Dustin LeBlanc

Dustin LeBlanc

· 8 min read

Brother From Another Mother

An introduction to Statamic for Drupal developers

I've been building Drupal sites for most of the past 7 years. I've built sites for large Ivy League universities, small non-profits, and a few salt of the earth small businesses too. Drupal has always been my go to for building just about any website. The flexibility is truly empowering, and the site builder experience makes it quite easy to get lots of work done without writing any code. So why then, did an experienced Drupal developer choose to pivot and start building new sites using a different CMS?

Photo by Todd Quackenbush on Unsplash

While building Drupal sites over the past several years has transformed my career in huge ways, and I owe the Drupal community a huge debt of gratitude, I got hooked on web development after watching the famous Rails fifteen minute blog video:

While creating websites using a flexible and killer CMS gave me lots of room to learn, I wanted the developer freedom and tools provided by a Rails-like MVC development environment, which just doesn't exist with Drupal (despite how good Drupal's tooling and community are [especially Drush!])

Maintaining skills in two languages is hard

For a long time, I was trying to maintain both my Ruby/Rails and PHP/Drupal skillsets. I would do Drupal at work for our clients all day, and try to get our custom app developers to let me work on Rails projects with them, but there was always way more PHP work to do, so I didn't spend a lot of time with Rails. The context switching required a lot of investment, and that meant I just didn't spend a lot of time working on side projects and custom apps.

Laravel to the rescue

When I discovered Laravel, I realized I could continue investing in my PHP skills, making progress faster, while also getting to build truly custom applications, with a modern MVC framework, access to the entire flourishing PHP ecosystem (thanks to the introduction of modern OO features to PHP and Composer) and all of the tooling that came along for the ride (artisan, PHPUnit, etc)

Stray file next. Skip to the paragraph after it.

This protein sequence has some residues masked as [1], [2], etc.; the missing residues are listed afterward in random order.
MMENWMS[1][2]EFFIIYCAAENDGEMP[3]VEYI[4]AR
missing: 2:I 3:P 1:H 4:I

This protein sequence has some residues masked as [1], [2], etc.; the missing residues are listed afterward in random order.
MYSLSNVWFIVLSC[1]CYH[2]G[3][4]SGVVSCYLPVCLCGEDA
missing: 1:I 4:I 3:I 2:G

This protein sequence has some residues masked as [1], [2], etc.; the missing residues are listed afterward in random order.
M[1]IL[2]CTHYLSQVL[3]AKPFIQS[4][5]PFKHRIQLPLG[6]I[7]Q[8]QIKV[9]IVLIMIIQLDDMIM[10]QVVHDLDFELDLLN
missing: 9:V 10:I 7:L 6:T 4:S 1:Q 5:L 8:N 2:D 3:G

But I still have to build websites

For a long time, I maintained a hard split, doing website work in Drupal, and building custom apps in Laravel.

This worked fairly well, I cross-pollinated ideas from Laravel/Rails into my Drupal work (and still do), but things like testing are still hard, and there is a lot of ceremony that goes into writing custom Drupal code that is verbose and time-consuming.

Statamic is a CMS based on Laravel

One of the first exciting things to know about Statamic is that it is based on Laravel, and since V3, you actually have a fully functional and accessible Laravel application with every Statamic site. If you're looking for the tooling and ecosystem of Laravel with the flexible CMS capabilities of Drupal, Statamic is the 'just-right' porridge you've been looking for.

If you need to do something that isn't standard CMS fare, you can simply create some routes, controllers, models, and views like Statamic isn't even there.